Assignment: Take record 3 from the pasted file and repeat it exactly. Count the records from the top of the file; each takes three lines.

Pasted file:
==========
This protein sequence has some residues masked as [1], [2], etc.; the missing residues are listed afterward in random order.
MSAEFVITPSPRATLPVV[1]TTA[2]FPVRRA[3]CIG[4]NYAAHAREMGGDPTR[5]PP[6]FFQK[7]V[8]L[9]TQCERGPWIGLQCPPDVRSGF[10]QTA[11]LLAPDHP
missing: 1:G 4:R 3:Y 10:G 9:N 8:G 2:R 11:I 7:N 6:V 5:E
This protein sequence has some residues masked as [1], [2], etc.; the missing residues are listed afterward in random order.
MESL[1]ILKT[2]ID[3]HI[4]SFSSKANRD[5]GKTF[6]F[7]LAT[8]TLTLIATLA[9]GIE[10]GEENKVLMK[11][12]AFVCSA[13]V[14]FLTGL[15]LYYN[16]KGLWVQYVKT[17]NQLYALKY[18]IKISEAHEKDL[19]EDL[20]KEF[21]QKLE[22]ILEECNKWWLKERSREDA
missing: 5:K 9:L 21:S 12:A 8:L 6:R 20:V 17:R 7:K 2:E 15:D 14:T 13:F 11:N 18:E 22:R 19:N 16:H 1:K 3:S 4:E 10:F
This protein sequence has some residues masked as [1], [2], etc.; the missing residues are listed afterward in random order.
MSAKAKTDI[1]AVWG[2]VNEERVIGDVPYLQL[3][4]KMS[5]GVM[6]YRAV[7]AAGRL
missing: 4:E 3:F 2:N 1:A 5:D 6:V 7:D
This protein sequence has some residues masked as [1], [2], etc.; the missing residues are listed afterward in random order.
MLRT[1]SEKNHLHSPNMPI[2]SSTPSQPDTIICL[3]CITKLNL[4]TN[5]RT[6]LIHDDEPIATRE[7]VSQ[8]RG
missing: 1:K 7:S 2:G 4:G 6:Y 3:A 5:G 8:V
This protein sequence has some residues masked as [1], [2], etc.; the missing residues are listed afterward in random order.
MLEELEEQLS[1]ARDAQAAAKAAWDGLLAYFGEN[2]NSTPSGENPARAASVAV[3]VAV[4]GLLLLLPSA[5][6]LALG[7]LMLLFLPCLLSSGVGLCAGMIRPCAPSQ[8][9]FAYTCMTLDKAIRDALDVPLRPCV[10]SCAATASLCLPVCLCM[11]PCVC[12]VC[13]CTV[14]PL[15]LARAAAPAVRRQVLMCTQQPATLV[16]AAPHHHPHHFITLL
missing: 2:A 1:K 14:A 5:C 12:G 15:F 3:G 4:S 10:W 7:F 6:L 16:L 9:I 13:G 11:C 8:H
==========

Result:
This protein sequence has some residues masked as [1], [2], etc.; the missing residues are listed afterward in random order.
MSAKAKTDI[1]AVWG[2]VNEERVIGDVPYLQL[3][4]KMS[5]GVM[6]YRAV[7]AAGRL
missing: 4:E 3:F 2:N 1:A 5:D 6:V 7:D